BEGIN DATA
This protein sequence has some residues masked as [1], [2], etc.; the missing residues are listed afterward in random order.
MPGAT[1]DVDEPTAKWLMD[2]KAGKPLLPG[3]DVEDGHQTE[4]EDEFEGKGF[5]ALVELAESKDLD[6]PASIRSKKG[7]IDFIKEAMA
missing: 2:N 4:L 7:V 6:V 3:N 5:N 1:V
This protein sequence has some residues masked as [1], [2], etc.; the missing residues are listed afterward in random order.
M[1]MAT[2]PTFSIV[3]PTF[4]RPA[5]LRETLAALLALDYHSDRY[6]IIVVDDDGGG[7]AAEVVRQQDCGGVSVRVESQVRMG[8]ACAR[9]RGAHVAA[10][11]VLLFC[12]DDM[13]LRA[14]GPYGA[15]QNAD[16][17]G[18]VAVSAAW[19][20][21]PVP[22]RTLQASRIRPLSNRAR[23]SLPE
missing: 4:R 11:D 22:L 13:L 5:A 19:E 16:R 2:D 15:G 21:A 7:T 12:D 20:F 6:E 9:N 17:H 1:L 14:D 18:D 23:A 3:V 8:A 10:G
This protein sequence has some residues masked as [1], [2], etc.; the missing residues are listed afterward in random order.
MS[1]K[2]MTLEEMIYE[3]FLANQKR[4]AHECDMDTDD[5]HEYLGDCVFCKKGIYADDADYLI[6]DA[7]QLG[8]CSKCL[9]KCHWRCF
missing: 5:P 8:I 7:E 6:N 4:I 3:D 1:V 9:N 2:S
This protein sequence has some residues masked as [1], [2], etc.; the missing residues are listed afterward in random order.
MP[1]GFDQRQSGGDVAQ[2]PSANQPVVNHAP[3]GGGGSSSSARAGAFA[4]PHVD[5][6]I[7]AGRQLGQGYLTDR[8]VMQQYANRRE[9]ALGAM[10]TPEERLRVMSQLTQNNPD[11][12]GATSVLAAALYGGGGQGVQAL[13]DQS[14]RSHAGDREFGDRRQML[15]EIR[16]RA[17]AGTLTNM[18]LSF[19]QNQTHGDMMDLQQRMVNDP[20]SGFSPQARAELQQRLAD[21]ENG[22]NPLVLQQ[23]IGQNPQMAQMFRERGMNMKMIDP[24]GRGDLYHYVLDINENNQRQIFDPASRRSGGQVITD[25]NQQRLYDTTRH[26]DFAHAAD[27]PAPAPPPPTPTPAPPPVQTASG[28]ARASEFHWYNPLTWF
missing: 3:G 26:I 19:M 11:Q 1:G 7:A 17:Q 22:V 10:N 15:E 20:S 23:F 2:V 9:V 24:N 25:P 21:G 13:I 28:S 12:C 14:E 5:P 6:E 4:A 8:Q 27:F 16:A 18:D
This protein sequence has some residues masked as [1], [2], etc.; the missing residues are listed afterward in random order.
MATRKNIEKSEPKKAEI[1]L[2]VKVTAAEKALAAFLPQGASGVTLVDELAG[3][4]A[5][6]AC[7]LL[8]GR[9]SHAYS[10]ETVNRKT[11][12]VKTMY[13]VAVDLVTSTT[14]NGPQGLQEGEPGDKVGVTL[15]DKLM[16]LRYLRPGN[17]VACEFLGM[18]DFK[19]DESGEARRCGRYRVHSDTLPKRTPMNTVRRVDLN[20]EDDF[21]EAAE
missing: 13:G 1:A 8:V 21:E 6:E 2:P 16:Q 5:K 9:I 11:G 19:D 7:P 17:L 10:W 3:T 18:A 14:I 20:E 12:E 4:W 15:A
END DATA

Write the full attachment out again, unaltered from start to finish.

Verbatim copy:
This protein sequence has some residues masked as [1], [2], etc.; the missing residues are listed afterward in random order.
MPGAT[1]DVDEPTAKWLMD[2]KAGKPLLPG[3]DVEDGHQTE[4]EDEFEGKGF[5]ALVELAESKDLD[6]PASIRSKKG[7]IDFIKEAMA
missing: 2:N 4:L 7:V 6:V 3:N 5:N 1:V
This protein sequence has some residues masked as [1], [2], etc.; the missing residues are listed afterward in random order.
M[1]MAT[2]PTFSIV[3]PTF[4]RPA[5]LRETLAALLALDYHSDRY[6]IIVVDDDGGG[7]AAEVVRQQDCGGVSVRVESQVRMG[8]ACAR[9]RGAHVAA[10][11]VLLFC[12]DDM[13]LRA[14]GPYGA[15]QNAD[16][17]G[18]VAVSAAW[19][20][21]PVP[22]RTLQASRIRPLSNRAR[23]SLPE
missing: 4:R 11:D 22:L 13:L 5:A 19:E 16:R 2:D 15:G 21:A 7:T 12:D 20:F 6:E 9:N 17:H 1:L 14:D 18:D 23:A 3:V 8:A 10:G
This protein sequence has some residues masked as [1], [2], etc.; the missing residues are listed afterward in random order.
MS[1]K[2]MTLEEMIYE[3]FLANQKR[4]AHECDMDTDD[5]HEYLGDCVFCKKGIYADDADYLI[6]DA[7]QLG[8]CSKCL[9]KCHWRCF
missing: 5:P 8:I 7:E 6:N 4:I 3:D 1:V 9:N 2:S
This protein sequence has some residues masked as [1], [2], etc.; the missing residues are listed afterward in random order.
MP[1]GFDQRQSGGDVAQ[2]PSANQPVVNHAP[3]GGGGSSSSARAGAFA[4]PHVD[5][6]I[7]AGRQLGQGYLTDR[8]VMQQYANRRE[9]ALGAM[10]TPEERLRVMSQLTQNNPD[11][12]GATSVLAAALYGGGGQGVQAL[13]DQS[14]RSHAGDREFGDRRQML[15]EIR[16]RA[17]AGTLTNM[18]LSF[19]QNQTHGDMMDLQQRMVNDP[20]SGFSPQARAELQQRLAD[21]ENG[22]NPLVLQQ[23]IGQNPQMAQMFRERGMNMKMIDP[24]GRGDLYHYVLDINENNQRQIFDPASRRSGGQVITD[25]NQQRLYDTTRH[26]DFAHAAD[27]PAPAPPPPTPTPAPPPVQTASG[28]ARASEFHWYNPLTWF
missing: 3:G 26:I 19:M 11:Q 1:G 7:A 17:Q 22:V 10:N 15:E 20:S 23:F 2:V 9:V 24:N 25:P 21:G 13:I 28:S 12:C 14:E 5:P 6:E 4:A 8:Q 27:F 16:A 18:D
This protein sequence has some residues masked as [1], [2], etc.; the missing residues are listed afterward in random order.
MATRKNIEKSEPKKAEI[1]L[2]VKVTAAEKALAAFLPQGASGVTLVDELAG[3][4]A[5][6]AC[7]LL[8]GR[9]SHAYS[10]ETVNRKT[11][12]VKTMY[13]VAVDLVTSTT[14]NGPQGLQEGEPGDKVGVTL[15]DKLM[16]LRYLRPGN[17]VACEFLGM[18]DFK[19]DESGEARRCGRYRVHSDTLPKRTPMNTVRRVDLN[20]EDDF[21]EAAE
missing: 13:G 1:A 8:V 21:E 6:E 2:P 16:Q 5:K 9:I 11:G 19:D 7:P 17:L 10:W 3:T 18:A 14:I 20:E 12:E 4:W 15:A